Rarely, a slip (rectus accessorius) may arise from a tendon at the edge of the acetabulum and insert into the ventral edge of vastus lateralis. The quadriceps of the thigh corresponds in a general way to the triceps group (including anconeus) in the arm.

Syn.: m. extensor cruris. Rectus femoris: extensor cruris medialis superficialis (Meckel),rectus anterior (Krause), Gerader Schenkelmuskel, Droit antérieur. Vastus lateralis: vastus externus (Henle), extensor cruris vastus s. externus (Meckel), Aeusserer dicker Schenkelmuskle, Aeusserer Unterschenkelstrecker. Vastus medialis: vastus internus (Henle). Vastus intermedius: cruralis s. cureus s. femoreus (Henle), Vastus medius (Krause), Tiefer Unterschenkelstrecker. The three portions, the vasti: extensor triceps (M.J. Weber), with rectus femoris: extensor quadriceps (Hyrtl).


References

Drachmann, A.G. (1837) Translation by J.W. Moore. Case of congenital absence of the quadriceps extensor crurius muscle. J. Anat. Physiol. 7:310-311.

Gruber, W. (1878) Beobachtungen über den Mangel des Musculus quadratus femoris. Arch. Path. Anat. Physiol. Klin. Med. 73:346-348.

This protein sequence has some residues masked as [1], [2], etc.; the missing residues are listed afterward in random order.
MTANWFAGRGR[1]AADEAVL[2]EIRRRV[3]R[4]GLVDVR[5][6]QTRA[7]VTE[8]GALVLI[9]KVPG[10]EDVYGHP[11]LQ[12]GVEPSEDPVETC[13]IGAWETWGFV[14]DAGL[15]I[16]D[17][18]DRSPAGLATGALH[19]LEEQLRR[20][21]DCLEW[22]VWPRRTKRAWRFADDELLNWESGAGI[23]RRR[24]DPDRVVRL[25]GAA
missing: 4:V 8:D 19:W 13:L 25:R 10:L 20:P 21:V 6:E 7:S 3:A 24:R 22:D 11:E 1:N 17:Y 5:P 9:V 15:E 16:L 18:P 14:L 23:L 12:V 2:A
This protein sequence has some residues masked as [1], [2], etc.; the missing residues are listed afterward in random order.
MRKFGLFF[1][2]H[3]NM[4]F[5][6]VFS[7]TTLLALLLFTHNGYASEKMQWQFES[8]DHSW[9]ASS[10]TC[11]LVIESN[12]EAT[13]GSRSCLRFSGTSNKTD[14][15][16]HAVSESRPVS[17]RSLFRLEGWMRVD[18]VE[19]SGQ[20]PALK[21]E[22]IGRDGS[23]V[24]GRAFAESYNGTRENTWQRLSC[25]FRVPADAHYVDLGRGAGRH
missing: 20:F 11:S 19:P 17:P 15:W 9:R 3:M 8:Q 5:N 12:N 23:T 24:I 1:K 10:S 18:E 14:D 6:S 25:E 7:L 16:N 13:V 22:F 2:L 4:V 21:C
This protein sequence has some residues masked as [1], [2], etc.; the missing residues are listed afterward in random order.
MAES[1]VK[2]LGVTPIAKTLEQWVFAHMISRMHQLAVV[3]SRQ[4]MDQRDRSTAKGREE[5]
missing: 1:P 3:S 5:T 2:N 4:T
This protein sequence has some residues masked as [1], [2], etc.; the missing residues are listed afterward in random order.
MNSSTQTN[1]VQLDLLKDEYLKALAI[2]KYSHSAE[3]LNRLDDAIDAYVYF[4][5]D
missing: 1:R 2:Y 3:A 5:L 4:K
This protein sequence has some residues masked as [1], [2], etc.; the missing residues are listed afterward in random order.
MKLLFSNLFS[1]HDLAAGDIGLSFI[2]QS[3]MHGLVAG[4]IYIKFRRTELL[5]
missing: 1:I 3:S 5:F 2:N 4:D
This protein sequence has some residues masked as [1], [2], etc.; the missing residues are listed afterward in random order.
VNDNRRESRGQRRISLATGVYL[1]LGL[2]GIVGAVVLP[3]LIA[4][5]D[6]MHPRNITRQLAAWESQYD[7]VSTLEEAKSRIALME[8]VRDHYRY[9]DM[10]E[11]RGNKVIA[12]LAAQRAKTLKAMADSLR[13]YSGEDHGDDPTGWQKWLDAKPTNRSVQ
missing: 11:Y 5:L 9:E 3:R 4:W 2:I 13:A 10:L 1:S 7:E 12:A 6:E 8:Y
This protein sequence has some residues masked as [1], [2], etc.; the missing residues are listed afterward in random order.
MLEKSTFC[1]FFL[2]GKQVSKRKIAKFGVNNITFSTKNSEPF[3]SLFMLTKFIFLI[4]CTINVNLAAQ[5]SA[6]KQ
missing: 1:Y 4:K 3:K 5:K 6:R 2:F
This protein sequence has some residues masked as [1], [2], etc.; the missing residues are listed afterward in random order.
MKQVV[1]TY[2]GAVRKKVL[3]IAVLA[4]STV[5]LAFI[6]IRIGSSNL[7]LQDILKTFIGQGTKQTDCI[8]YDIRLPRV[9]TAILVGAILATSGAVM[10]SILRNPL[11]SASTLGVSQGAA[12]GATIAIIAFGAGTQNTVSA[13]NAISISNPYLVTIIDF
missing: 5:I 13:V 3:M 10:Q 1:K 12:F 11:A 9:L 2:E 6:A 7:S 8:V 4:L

Gruber, W. (1879) Nachtrag zu den Beobachtungen uber den Mangel des Musculus quadratus femoris. Arch. Path. Anat. Physiol. Klin. Med. 77:131

Gruber, W. (1880) Ein bilaminärer Musculus vastus externus biceps. Arch. Path. Anat. Physiol. Klin. Med. 82:473-474.

Gruber, W. (1888) Ein Musculus rectus femoris accessoris. Arch. Path. Anat. Physiol. Klin. Med. 114:367-368.

Macalister, A. (1875) Observations on muscular anomalies in the human anatomy. Third series with a catalogue of the principal muscular variations hitherto published. Trans. Roy. Irish Acad. Sci. 25:1-130.

Takeshige, A., Okinaga, H., Shirai, N., and M.Tanaka. (1960) Variation of the origin of the M. quadriceps femoris. Kurume Igakkai Zasshi 23:861-864.

Williams, W.R. (1879) The anatomy of the quadriceps extensor cruris. J. Anat. Physiol. 13:204-218.